by Jessie Ammons
photographs by Nick Pironio
Person Street Bar is about community. “The cocktails are a consequence of spending time with people,” says co-owner and founder Jeff Clarke, above. He and his partners, all close friends, live in Oakwood, walking distance from the watering hole on North Person Street. “I’m not saying we’re the first neighborhood bar,” says Clarke, “but I do think we’re a unique neighborhood bar. It’s a little more Type B, a little slower paced. We spin records. It’s a nice place.”
It was during a particularly crowded night downtown about three years ago when Clarke, attorney Justin Pasfield, and IBM employees Joseph Maxey and Walker Bradham found themselves unable to get another round of drinks. The men envisioned a Cheers-like alternative to the late-night crush, and Clarke, who had learned the ropes of hospitality at hipster haunts like Cat’s Cradle in Chapel Hill and Kings in downtown Raleigh, had been looking for an opportunity to open a spot of his own. “I’d written a business plan for a bar and a coffee shop and was sitting on them.” The time had come: The foursome decided to go in on it together.
It took a year and the help of still more friends – some from high school and college days – to transform the warehouse into an open space with black panelled walls, a stained wood bar, and lush back patio. The craftsmen they hired were local. The builders were local. The art they chose was local, and now rotates often. When possible, drink ingredients are also local. “People are the reason a place like this happens,” Clarke says. “Get the most creative people and give them a platform. We’re lucky to have so many wonderfully talented friends.”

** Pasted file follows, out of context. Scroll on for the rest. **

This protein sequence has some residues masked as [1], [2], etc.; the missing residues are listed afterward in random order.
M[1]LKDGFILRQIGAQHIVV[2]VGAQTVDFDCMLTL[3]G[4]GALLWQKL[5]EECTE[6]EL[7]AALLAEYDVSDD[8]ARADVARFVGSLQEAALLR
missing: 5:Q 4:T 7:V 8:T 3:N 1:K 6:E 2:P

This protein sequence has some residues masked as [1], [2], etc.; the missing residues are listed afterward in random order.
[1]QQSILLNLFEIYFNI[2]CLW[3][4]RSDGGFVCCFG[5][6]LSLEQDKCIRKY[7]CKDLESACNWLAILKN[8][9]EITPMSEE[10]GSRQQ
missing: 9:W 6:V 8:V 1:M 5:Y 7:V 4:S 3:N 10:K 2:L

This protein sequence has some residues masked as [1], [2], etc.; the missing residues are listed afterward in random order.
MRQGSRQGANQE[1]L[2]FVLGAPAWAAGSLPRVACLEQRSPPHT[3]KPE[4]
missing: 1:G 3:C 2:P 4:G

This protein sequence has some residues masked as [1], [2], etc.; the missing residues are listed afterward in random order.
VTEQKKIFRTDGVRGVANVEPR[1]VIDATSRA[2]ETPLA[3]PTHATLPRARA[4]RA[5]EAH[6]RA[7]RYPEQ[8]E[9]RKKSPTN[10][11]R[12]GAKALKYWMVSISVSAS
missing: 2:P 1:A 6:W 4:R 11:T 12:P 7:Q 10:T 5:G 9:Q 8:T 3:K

Today, it’s the gathering place the friends had envisioned. The team behind the bar – a close-knit crew drawn from Clarke’s deep network – keeps it welcoming. “Our staff has driven most of our success,” says Bradham. “They’re well-liked and they brought their own crowds in, too.”
Clarke and his partners are quick to say that Person Street Bar is not a rejection of the downtown scene as much as a refreshing complement, and a reflection of their Oakwood/ Mordecai community. It “really needed a hub,” says Bradham, “a place for the community to come and be social and talk about ideas and politics and sports. People walk, they can bring their kids and their dogs.”
Person Street Bar has a logo on the front door, but no sign. Instead, block letters spell out “Peden Steel Co.,” a nod to the space’s former tenant that jibes with its current mid-century-modern-meets-industrial aesthetic. On any given day, at least one of the bar’s owners is there, alongside longtime neighbors catching up, cyclists refueling from a ride, the suited after-work crowd, creative types brainstorming, and everybody in between. “The foundation of everything we’ve done is focused on the neighborhood, the customers, the staff, and the atmosphere of welcoming community,” says Pasfield. “We started from there, we still start there, and then it takes on its own life.”
Person Street No. 6
Drinks at Person Street Bar lack titles. “When you seasonally rotate a cocktail menu, and we do, that’s a lot of names,” explains Clarke. For simplicity’s sake – and to keep the focus on the drinks’ quality ingredients – they’re numbered instead of named.
2 mint sprigs
2 ounces Redemption rye whiskey
Dash Agnostura bitters
1 ounce Blenheim’s ginger ale
In a cocktail shaker, muddle 10 blueberries, 5 blackberries, and a small fresh mint sprig. Add whiskey, bitters, and ice, and shake. Double strain over new ice in a rocks glass and add ginger ale. Garnish with 2 blueberries, 1 blackberry, and 1 smacked mint sprig.
(Smack the mint by placing it in between your hands and clapping them together. This helps release the herb’s flavor.)